Nuclear Medicine and Molecular Imaging

What is nuclear medicine and molecular imaging? 

Molecular imaging is a type of medical imaging that provides detailed pictures of what is happening inside the body at the molecular and cellular level. Where other diagnostic imaging procedures—such as x-rays, computed tomography (CT) and ultrasound—offer pictures of physical structure, molecular imaging allows physicians to see how the body is functioning and to measure its chemical and biological processes.

Molecular imaging includes the field of nuclear medicine, which uses very small amounts of radioactive materials (radiopharmaceuticals) to diagnose and treat disease. In nuclear medicine imaging, the radiopharmaceuticals are detected by special types of cameras that work with computers to provide very precise pictures of the area of the body being imaged. Nuclear medicine can also be used to treat certain types of cancer and other diseases.

Molecular imaging offers unique insights into the human body that enable physicians to personalize patient care. In terms of diagnosis, molecular imaging is able to:

  • Provide information that is unattainable with other imaging technologies or that would require more invasive procedures such as biopsy or surgery
  • Identify disease in its earliest stages and determine the exact location of a tumor, often before symptoms occur or abnormalities can be detected with other diagnostic tests

As a tool for evaluating and managing the care of patients, molecular imaging studies help physicians:

  • Determine the extent or severity of the disease, including whether it has spread elsewhere in the body
  • Select the most effective therapy based on the unique biologic characteristics of the patient and the molecular properties of a tumor or other disease
  • Determine a patient’s response to specific drugs
  • Accurately assess the effectiveness of a treatment regimen
  • Adapt treatment plans quickly in response to changes in cellular activity
  • Assess disease progression
  • Identify recurrence of disease and help manage ongoing care
  • Molecular imaging procedures—which are noninvasive, safe and painless—are used to diagnose and manage the treatment of Cancer, Heart disease, Brain disorders such as Alzheimer’s disease and Parkinson’s disease, Gastrointestinal disorders, Lung disorders, Bone disorders, Kidney disorders and Thyroid disorders, and more.

How safe is nuclear medicine and molecular imaging?

Molecular imaging procedures are noninvasive and very safe.

When used, the amount of radioactivity used in nuclear medicine procedures is very small. The radiation risk is very low compared with the potential benefits. There are no known long-term side effects from nuclear medicine procedures, which have been performed for more than 50 years. Allergic reactions may occur but are extremely rare and usually mild.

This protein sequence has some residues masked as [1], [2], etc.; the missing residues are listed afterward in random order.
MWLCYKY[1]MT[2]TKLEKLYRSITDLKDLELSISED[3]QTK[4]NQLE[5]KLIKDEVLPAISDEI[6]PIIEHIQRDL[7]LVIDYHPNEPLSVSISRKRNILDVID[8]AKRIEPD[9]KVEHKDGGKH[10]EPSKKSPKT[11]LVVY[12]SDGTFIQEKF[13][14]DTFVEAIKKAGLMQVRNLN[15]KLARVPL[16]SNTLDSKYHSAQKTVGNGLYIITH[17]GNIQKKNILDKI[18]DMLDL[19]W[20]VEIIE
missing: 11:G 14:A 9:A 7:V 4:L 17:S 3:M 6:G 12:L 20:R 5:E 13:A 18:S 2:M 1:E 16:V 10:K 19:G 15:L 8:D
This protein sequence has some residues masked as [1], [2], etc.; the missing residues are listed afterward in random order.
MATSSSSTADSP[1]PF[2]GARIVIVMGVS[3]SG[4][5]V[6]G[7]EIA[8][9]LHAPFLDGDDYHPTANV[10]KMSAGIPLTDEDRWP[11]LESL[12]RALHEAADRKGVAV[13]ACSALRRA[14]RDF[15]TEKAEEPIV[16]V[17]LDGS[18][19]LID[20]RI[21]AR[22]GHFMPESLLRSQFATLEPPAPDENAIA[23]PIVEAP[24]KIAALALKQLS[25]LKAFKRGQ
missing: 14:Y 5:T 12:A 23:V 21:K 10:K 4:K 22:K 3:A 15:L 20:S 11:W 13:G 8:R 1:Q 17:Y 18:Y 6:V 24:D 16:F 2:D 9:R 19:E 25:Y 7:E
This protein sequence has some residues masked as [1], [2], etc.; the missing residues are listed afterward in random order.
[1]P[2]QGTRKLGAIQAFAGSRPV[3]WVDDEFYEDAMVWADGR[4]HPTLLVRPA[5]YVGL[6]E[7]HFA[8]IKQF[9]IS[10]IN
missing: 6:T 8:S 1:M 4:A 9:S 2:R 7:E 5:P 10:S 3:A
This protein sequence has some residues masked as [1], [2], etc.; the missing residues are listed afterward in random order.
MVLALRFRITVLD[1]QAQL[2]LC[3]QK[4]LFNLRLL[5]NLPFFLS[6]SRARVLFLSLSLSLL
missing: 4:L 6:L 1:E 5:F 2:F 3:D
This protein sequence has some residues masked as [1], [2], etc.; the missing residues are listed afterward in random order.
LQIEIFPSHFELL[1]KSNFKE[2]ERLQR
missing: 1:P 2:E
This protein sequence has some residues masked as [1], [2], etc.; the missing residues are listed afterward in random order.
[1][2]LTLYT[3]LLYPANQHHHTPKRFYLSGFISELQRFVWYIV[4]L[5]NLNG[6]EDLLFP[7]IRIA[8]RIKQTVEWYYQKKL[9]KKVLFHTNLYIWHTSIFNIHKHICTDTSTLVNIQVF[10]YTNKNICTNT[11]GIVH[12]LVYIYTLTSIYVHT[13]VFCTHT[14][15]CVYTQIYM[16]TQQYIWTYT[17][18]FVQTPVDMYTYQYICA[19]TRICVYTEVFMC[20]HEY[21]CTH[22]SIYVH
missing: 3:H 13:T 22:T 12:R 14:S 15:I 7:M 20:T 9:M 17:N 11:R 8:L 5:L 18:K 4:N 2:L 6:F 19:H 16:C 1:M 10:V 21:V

All of our nuclear medicine technologists are certified by the Nuclear Medicine Technology Certification Board. These professionals will go over safety information with you before your test, such as frequently asked questions and safety guidelines by age.

Imaging agents are approved by the U.S. Food and Drug Administration.

Tests and procedures we offer

We provide a wide range of tests. These include:

  • Bone scan, an imaging test that safely uses a very small amount of radiopharmaceutical injected into a vein to help diagnose bone problems
  • Captopril renogram, which measures blood flow and blood pressure in the kidneys
  • Gastric emptying study, which measures the time it takes for food to leave the stomach
  • Hepatobiliary iminodiacetic acid (HIDA) scan, which measures gallbladder blockages and function
  • Liver and spleen scan, a procedure which provides information about the size of the liver along with information about liver function
  • Multigated acquisition (MUGA) scan, which measures how well the heart pumps blood
  • Parathyroid scan, which examines the small parathyroid glands in the neck
  • Pharmacologic nuclear stress test, which measures blood flow to the heart and how well the heart pumps blood
  • Renal scan, or renogram, which measures kidney function
  • Thyroid uptake and scan, which measures the size, shape, and function of the thyroid
  • Ventilation/perfusion lung scan, or a ventilation-perfusion (VQ) scan, which is a nuclear medicine scan that uses radioactive material (radiopharmaceutical) to examine airflow (ventilation) and blood flow (perfusion) in the lungs. The aim of the scan is to look for evidence of any blood clot in the lungs, called pulmonary embolism (PE).
  • For further questions about any procedures listed above or any procedures not listed here, please contact the applicable Nuclear Medicine department.
    • Henry Ford Hospital: (313) 916-1288
    • Henry Ford Macomb Hospital: (586) 263-2464
    • Henry Ford Medical Center - Fairlane: (313) 982-4416
    • Henry Ford West Bloomfield Hospital: (248) 325-3750
    • Henry Ford Wyandotte Hospital: (734) 246-9152
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